BABE #133: MICHELLE CALLOWAY, Creative Director @ Space 42
Michelle is a photographer, mom to a five-year-old, and one of four masterminds behind the up-and-coming Jacksonville art gallery, shop and cafe: Space 42 (which also happens to be the venue where we're hosting A Merry + Bright Affair this Saturday!) We’re lucky to have her innovative mind and creative entrepreneurship, not to mention her killer work ethic and laid back personality, in our community. Thanks for chatting with us, Michelle! You are a babe.
Babe you admire and why?
So cliche, but probably my favorite living female photographer, Annie Leibovitz. I love her work and her ability to create impactful work for almost five decades.
How do you spend your free time?
I don’t know what free time is as of lately, but if I had to pick, it would be the gym. I love working out, it’s my stress reliever.
Go-to coffee order?
As of late, green tea latte with soy milk
Go-to adult beverage?
A strong cabernet
Three things we can always find in your fridge?
Veganaise, La Croix and tofu.
If you could be anywhere in the world right now, where would it be?
I miss LA everyday, but right now it’s on fire. So, maybe Europe. I’d love to go back.
What’s one thing you wish you knew more about?
Sales. I’m terrible. I need a partner - anyone interested? Email me.
What’s something most don't know about you?
I’m really shy. I’m what you would call an introverted-extrovert. Large crowds make me uneasy and I’m much better one-on-one.
Last concert you attended?
The Lady Gaga - Joanne Tour in Los Angeles.
Tell us about your hustle:
I'm a Co-Owner and Creative Director at Space 42, a creative technology space, gallery and pop-up shop located inside a 22,000 sq ft. warehouse in Jacksonville, Florida. My day-to-day is pretty crazy; on a good day I run the pop-up shop, sales, social media, manage the gallery and marketing, clean the bathrooms, give tours; you name it, I’m doing it. It’s an extremely large undertaking, but being able to say I'm a part of establishing and managing something as ever-changing as Space 42 has taught me so much about strength and adaptability. On days that I’m not there, I’m working on my own hustle, which is photography. I’m currently working on a new gallery show and book.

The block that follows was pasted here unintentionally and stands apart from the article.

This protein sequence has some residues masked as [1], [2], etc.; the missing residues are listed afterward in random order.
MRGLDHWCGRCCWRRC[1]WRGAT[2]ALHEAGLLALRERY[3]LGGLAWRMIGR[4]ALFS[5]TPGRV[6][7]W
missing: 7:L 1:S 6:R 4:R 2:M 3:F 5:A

What does your typical workday look like?
Mornings are not my friend, but because I’m a mother to a five-year-old, I’m up at 7:30 getting him ready for school. After he's dropped off, I head into the “office.” I usually start by opening the building up, then cleaning and restocking the store and gallery. By 10am, our doors are open and I’m at my desk answering emails, posting on social media, ordering supplies, talking with plumbers, meeting with our artists, collaborating on show ideas, working with local vendors, ordering art, shipping, updating the website - the list is endless. We have also done the majority of the renovations on the space ourselves, so on 'off' hours, you can catch me painting, ripping out walls, removing drop ceilings, climbing on ladders, etc. The hustle never stops.
How long have you been a photographer? When did you start, and how has your career evolved?
I started in photography when I was about eight-years-old. Being the introverted type, it was something I was naturally inclined to love. In high school, I shot in only film, and developed in the school darkroom. Eventually, I knew that photography was what I wanted to focus on in college. At Columbia, I really came into my own with it, photographing what interested me most: my friends, nudes, abstracts, self portraits, etc. After college, I decided to transition into commercial photography as a means to make money and became a still photographer on movie sets, later becoming a fashion photographer. I love fashion photography, but since moving to Jacksonville, the clientele just isn't the same, so I’ve decided to go back to my first love - creating art.
What are your favorite subjects to shoot?
Currently, my main focus is portraiture. Not in the traditional sense, but more in the documentary sense. I have this obsession with telling the stories of 'now.' Many of the great photographers I admire (Richard Avedon, Mary Ellen Mark, Nan Goldin, etc.) were able to tell stories showcasing certain periods of time. In this day and age where everyone is a photographer and social media has taken over our lives, I’m still dedicated to making art that will last. It might not be spontaneous, but there is a thought behind it. It’s my job as an artist to show the world my point of view; photography has been the best way I know how to do that.
When/how did you first get the idea for Space 42?
Space 42 has been a work in progress for many years. My husband, Kevin, has always wanted to own a warehouse space to house Ijhana, the technology company he founded in 2006 in Los Angeles. After we relocated to Jacksonville, the dream became more of a reality due to the affordable local real estate. With the help of his partner, James Higbe, they began to look for vacant spaces in industrial areas of town. We originally found a different space, but due to land contamination issues, we walked away. Ironically on that same day, our realtor was able to show us another property, which is now Space 42.
What did you know you wanted in the space?
The new space allowed ample room for Ijhana, a 12,000 sq. ft. gallery, pop-up shop, and outdoor cafe and community area. In just under 10 months, we’ve been able to completely transform the space, host countless private events, 3 art shows, multiple community events, and so much more. After originally walking in through the mess, machinery, junk and rat poop, we knew right away it was the space we needed. We said 'yes' that day, and the deal was done a month later. The saying that 'when one door closes, another one opens' is extremely true - you just have to be open to change and listen to your instincts.